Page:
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How bleach kills germs

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Bleach is the king of microbe killers, but before now no one knew quite why. Researchers report today in the journal Cell that bleach – like heat – kills bacteria by making proteins fall apart.

A team of molecular biologists from the University of Michigan, Ann Arbor found that hypochlorous acid (bleach's active ingredient) unravels protein chains, which then clump together in a useless mess much the way proteins do when exposed to heat or fever in the body.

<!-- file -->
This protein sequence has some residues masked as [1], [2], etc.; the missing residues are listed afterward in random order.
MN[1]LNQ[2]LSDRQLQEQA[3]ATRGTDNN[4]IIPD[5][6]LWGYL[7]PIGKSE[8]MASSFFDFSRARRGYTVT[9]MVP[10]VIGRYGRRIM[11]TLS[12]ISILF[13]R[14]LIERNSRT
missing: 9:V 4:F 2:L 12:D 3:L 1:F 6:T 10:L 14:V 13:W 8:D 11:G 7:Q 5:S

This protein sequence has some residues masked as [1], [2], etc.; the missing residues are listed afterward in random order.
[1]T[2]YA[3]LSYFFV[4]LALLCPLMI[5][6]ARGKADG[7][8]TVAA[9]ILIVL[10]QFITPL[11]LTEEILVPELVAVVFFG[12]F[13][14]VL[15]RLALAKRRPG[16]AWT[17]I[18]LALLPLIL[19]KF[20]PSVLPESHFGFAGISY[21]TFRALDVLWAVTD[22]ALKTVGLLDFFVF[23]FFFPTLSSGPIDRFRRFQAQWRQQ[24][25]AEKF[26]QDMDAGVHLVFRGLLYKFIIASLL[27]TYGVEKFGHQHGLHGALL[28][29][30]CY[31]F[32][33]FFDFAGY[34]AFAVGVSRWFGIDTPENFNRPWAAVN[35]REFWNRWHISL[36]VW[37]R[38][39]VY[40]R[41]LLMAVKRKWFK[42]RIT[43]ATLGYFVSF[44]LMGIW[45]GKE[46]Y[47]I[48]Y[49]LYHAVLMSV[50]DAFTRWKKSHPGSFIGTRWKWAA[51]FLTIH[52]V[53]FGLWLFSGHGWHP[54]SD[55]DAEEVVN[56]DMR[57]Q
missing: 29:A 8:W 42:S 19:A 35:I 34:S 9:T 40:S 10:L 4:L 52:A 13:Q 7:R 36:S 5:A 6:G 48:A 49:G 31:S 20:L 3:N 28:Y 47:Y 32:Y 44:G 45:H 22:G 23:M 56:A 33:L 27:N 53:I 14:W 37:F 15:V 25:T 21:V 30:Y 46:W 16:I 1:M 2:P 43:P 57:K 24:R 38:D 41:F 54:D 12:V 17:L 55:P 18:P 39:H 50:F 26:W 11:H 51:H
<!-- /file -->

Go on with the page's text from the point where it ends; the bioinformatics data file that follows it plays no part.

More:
Understanding how bleach works could lead to new ways to fight disease. The human body naturally makes its own hypochlorous acid to fend off microbial attackers, but a surplus has been associated with age-related diseases such as arthritis, stroke, and Alzheimer's disease.

Getting back to basics: New disease treatments may years down the road, but in the meantime a spray bottle of bleach can help kill germs before they wreak havoc. The Food and Drug Administration says a teaspoon per quart of water (or about 5 mL bleach per liter water) should keep your kitchen countertops microbe-free.

Image from iStockphoto/Bruno Toldi

The views expressed are those of the author and are not necessarily those of Scientific American.

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